EU countries have agreed to raise their climate pledges by the end of the year, looking to quickly ‘clinch’ 3 reduction policies as the group attempts to rally ambition among major emitters ahead of this year’s COP27 climate talks.
At COP21, 194 countries signed the Paris Agreement, a benchmark treaty which set out to limit global warming to 1.5 °C or less compared to pre-industrial levels. By 2020, each country had submitted plans to reduce its own emissions through government action towards this goal. These plans are called Nationally Determined Contributions (NDC).
But, a study released in 2021 showed that even when combined, these commitments are inadequate to keep temperatures below the 1.5 °C goal set as part of the agreement. According to the report, these commitments would only result in an increase in emissions by 10.6% by 2030, compared to 2010 levels.
By contrast, the Intergovernmental Panel on Climate Change (IPCC) has indicated that emission reduction ranges to meet the 1.5 °C temperature goal should be around -45% in 2030 compared to 2010.
At COP26, over 200 countries agreed to upgrade their climate pledges by this year’s summit in Egypt, to bridge this emission reduction gap, however to this date only a handful of countries have submitted revised NDC’s.
On Monday, the EU, consisting of 27 countries, pledged to upgrade its target ‘as soon as possible’, but said this could not be done until the group of countries, also known as a ‘bloc’, finished writing and passing a dozen new emission reduction laws, which they say will be done by the end of the year.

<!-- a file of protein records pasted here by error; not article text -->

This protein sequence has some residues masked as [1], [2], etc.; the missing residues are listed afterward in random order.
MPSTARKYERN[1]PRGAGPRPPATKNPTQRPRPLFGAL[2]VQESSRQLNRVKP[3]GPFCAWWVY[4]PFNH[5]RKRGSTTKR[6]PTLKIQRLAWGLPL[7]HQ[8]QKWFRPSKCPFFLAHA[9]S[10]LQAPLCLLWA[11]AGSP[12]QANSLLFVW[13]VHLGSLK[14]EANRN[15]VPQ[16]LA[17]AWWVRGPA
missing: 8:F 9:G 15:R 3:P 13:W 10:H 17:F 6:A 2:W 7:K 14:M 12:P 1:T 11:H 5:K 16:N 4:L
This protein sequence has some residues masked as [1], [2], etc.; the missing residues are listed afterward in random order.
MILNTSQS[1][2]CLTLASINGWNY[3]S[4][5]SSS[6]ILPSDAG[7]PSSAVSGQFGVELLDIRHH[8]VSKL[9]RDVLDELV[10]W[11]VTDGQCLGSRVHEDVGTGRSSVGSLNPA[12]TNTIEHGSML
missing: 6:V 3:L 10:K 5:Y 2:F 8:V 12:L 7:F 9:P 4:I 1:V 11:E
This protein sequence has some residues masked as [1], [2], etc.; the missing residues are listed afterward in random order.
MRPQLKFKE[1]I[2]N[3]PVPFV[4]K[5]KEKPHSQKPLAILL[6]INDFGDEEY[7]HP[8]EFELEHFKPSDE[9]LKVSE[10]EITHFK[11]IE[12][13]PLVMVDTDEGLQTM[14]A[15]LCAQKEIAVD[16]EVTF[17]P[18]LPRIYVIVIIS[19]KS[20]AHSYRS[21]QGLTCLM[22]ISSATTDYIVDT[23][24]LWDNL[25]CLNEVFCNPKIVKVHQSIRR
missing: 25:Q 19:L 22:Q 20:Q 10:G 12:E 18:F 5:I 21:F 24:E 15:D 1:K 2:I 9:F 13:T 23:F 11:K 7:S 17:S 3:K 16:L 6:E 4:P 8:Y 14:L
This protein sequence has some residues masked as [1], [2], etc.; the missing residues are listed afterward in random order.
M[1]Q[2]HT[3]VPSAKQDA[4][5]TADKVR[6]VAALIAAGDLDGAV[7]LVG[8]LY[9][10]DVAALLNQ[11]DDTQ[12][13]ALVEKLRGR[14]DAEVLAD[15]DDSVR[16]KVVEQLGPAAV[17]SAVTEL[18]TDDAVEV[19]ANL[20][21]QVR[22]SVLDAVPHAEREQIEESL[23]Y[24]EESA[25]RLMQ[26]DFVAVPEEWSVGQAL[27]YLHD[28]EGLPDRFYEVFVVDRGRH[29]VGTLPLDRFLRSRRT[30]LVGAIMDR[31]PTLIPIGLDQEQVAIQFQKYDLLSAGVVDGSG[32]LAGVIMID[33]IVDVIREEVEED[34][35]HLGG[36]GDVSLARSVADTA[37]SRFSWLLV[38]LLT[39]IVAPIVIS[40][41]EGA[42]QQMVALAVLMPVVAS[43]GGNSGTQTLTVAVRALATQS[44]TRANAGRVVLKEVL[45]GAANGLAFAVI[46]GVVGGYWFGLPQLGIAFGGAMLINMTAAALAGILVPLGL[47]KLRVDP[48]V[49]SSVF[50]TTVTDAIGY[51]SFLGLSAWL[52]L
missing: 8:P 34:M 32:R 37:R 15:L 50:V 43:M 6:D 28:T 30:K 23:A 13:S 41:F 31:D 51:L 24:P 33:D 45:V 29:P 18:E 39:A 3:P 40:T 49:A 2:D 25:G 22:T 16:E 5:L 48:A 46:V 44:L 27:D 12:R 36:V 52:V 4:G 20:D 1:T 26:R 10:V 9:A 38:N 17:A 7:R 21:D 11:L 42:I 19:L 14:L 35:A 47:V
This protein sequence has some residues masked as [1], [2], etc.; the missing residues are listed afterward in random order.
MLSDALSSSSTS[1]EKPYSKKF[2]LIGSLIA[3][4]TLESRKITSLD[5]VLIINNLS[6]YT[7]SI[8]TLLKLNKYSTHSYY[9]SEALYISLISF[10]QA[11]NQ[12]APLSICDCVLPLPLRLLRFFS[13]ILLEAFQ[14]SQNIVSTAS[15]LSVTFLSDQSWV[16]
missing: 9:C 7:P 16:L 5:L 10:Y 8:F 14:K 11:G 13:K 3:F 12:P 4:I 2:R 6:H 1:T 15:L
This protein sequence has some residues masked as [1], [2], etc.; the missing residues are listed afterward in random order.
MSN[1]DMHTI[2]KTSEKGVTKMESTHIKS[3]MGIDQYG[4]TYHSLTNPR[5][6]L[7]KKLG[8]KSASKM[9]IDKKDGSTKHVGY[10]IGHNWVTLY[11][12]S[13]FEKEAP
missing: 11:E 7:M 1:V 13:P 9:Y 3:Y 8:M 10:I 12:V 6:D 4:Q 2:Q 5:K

But with COP27 taking place in Sharm El Sheikh next month, the group doesn’t want to turn up empty handed. According to the Reuters news agency, in order to arrive at the conference with new ambitious climate policies, EU officials are “racing to clinch deals” on three policies.
“The EU has to be the bridge builder, and you can only build bridges if you are seen as ambitious yourself,” Frans Timmermans, EU climate policy chief said on Monday.
The policies being fast-tracked include a law to ban the sale of new fossil fuel cars in the EU by 2035, expanding Europe’s natural CO2-absorbing “sinks” like forests, and setting binding national emissions-cutting goals.
The EU is currently the world’s third-biggest polluter, behind the US and China. Its current target is to cut its net emissions by 55% by 2030, from 1990 levels, but officials hope it will be possible to nudge that goal higher, as parts of its policies have since been made more ambitious.
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